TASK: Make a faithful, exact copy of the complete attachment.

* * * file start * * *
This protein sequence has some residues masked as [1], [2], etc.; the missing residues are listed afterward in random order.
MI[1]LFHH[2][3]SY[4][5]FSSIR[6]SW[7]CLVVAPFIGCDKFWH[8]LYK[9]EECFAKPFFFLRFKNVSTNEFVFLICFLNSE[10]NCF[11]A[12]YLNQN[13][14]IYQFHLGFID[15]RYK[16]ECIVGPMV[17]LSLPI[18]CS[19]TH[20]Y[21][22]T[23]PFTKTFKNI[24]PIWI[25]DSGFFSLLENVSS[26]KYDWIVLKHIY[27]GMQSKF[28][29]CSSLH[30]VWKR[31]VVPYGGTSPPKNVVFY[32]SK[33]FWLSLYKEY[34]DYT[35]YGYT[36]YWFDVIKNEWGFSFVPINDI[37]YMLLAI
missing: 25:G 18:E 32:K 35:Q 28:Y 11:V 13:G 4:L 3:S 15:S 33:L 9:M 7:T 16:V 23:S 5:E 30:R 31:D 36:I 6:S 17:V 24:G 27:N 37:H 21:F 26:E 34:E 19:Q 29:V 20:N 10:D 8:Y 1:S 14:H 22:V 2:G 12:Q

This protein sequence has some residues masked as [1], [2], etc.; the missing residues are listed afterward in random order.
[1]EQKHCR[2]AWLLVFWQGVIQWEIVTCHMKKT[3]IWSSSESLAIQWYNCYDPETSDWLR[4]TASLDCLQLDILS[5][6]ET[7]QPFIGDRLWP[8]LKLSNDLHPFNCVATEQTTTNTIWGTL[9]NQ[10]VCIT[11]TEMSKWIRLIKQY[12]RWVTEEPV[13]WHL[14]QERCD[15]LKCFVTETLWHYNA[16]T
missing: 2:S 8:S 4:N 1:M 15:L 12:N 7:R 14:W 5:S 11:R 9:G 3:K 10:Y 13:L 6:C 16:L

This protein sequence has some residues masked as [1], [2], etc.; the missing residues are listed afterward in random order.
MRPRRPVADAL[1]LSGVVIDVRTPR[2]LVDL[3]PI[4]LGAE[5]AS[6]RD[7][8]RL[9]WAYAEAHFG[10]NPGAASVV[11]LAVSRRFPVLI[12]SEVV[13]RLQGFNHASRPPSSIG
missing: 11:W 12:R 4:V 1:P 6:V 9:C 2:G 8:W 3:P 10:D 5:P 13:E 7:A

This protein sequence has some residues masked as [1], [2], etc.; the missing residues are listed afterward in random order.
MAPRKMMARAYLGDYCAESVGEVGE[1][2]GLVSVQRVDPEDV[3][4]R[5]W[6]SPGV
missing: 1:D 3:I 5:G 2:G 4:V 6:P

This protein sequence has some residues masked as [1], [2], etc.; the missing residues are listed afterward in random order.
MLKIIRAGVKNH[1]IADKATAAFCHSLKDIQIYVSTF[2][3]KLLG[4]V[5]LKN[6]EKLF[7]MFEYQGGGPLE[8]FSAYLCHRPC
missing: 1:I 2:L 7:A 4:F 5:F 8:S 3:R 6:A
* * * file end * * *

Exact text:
This protein sequence has some residues masked as [1], [2], etc.; the missing residues are listed afterward in random order.
MI[1]LFHH[2][3]SY[4][5]FSSIR[6]SW[7]CLVVAPFIGCDKFWH[8]LYK[9]EECFAKPFFFLRFKNVSTNEFVFLICFLNSE[10]NCF[11]A[12]YLNQN[13][14]IYQFHLGFID[15]RYK[16]ECIVGPMV[17]LSLPI[18]CS[19]TH[20]Y[21][22]T[23]PFTKTFKNI[24]PIWI[25]DSGFFSLLENVSS[26]KYDWIVLKHIY[27]GMQSKF[28][29]CSSLH[30]VWKR[31]VVPYGGTSPPKNVVFY[32]SK[33]FWLSLYKEY[34]DYT[35]YGYT[36]YWFDVIKNEWGFSFVPINDI[37]YMLLAI
missing: 25:G 18:E 32:K 35:Q 28:Y 11:V 13:G 4:L 3:S 15:S 33:L 9:M 7:T 16:V 23:S 5:E 30:R 31:D 36:I 6:S 17:V 24:G 27:N 37:H 21:F 26:E 34:E 19:Q 29:V 20:N 10:D 8:Y 1:S 14:H 22:V 2:G 12:Q

This protein sequence has some residues masked as [1], [2], etc.; the missing residues are listed afterward in random order.
[1]EQKHCR[2]AWLLVFWQGVIQWEIVTCHMKKT[3]IWSSSESLAIQWYNCYDPETSDWLR[4]TASLDCLQLDILS[5][6]ET[7]QPFIGDRLWP[8]LKLSNDLHPFNCVATEQTTTNTIWGTL[9]NQ[10]VCIT[11]TEMSKWIRLIKQY[12]RWVTEEPV[13]WHL[14]QERCD[15]LKCFVTETLWHYNA[16]T
missing: 2:S 8:S 4:N 1:M 15:L 12:N 7:R 14:W 5:S 11:R 9:G 3:K 10:Y 13:L 6:C 16:L

This protein sequence has some residues masked as [1], [2], etc.; the missing residues are listed afterward in random order.
MRPRRPVADAL[1]LSGVVIDVRTPR[2]LVDL[3]PI[4]LGAE[5]AS[6]RD[7][8]RL[9]WAYAEAHFG[10]NPGAASVV[11]LAVSRRFPVLI[12]SEVV[13]RLQGFNHASRPPSSIG
missing: 11:W 12:R 4:V 1:P 6:V 9:C 2:G 8:W 3:P 10:D 5:P 13:E 7:A

This protein sequence has some residues masked as [1], [2], etc.; the missing residues are listed afterward in random order.
MAPRKMMARAYLGDYCAESVGEVGE[1][2]GLVSVQRVDPEDV[3][4]R[5]W[6]SPGV
missing: 1:D 3:I 5:G 2:G 4:V 6:P

This protein sequence has some residues masked as [1], [2], etc.; the missing residues are listed afterward in random order.
MLKIIRAGVKNH[1]IADKATAAFCHSLKDIQIYVSTF[2][3]KLLG[4]V[5]LKN[6]EKLF[7]MFEYQGGGPLE[8]FSAYLCHRPC
missing: 1:I 2:L 7:A 4:F 5:F 8:S 3:R 6:A